So what part do certifications play in all of this? Regardless of whether they are experience-based, theory-based, or a mixture of the two, the reality is that all these pieces of paper do is open doors, and only partially at that. How far the door will open is determined by the relationship of the certification to the position, and by the perception of the certification on the part of the hiring manager. No piece of paper will fully open any door the way a good reference from a peer of the person doing the hiring will do so.

If this is the case, then what is the point of getting the certification in the first place? In the case of ITIL, the point is proving knowledge of the framework to increasingly higher levels of Bloom's Taxonomy. In the case of priSM, the stated purpose is to "enable members to apply for recognition of their ITSM knowledge, skills and abilities" and for "proactive employers and customers will be able to verify the qualification of candidates who are being considered for Service Management roles, assignments or projects." The question that comes to mind almost immediately is "Recognition by whom?" For some reason the word “peers” comes to mind. Every professional seeks to be recognized by their peers as a valuable person, no?

The ITIL v3 Master certification announcement states that "candidates for the ITIL Master qualification must select one or more real world situations and explain how they were able to apply their knowledge of ITIL to implement real solutions. Testing is performed by assessing a written submission describing real-world assignments, augmented by oral examination." My first reaction is that this certification is very much like a thesis at the Masters or Doctoral level. It proves a certain level of knowledge and competence, but the depth of the certification requirements limits the breadth of the knowledge the candidate can evidence. In essence, an ITIL v3 Masters Certification means you have subjectively convinced a panel of peers that you are very good in one very small area of the ITIL framework.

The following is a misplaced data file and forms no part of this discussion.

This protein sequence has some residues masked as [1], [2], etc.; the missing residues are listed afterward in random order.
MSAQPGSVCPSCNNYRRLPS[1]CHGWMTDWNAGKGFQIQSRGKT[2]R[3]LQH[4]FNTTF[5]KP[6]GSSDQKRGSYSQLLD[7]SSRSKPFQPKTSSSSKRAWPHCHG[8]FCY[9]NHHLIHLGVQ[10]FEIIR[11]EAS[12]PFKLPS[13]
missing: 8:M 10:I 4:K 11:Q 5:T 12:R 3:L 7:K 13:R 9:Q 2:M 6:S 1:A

So what is the bottom line here? The bottom line in my opinion is that experience and classroom training alone will not improve your odds of getting that great job or juicy consulting gig. You have to bring both to the table, because a person with plenty of experience but little knowledge of ITIL theory can make spectacular errors, but so can a person with little experience and plenty of ITIL certificates. As with Utility and Warranty, the only way to achieve value is through an "AND" gate.

In closing, it is my opinion that certifications and experience are good to have, but your networking and people skills are what will close the deal and enable you to move forward along your chosen path to success.

As always, the point of my blogs is to get readers to think, rather than provide ready-made answers, because I will be the first to admit I do not always have them. Feedback on my blog entries is always welcome!

(ITIL® is a Registered Trade Mark of the Office of Government Commerce in the United Kingdom and other countries.)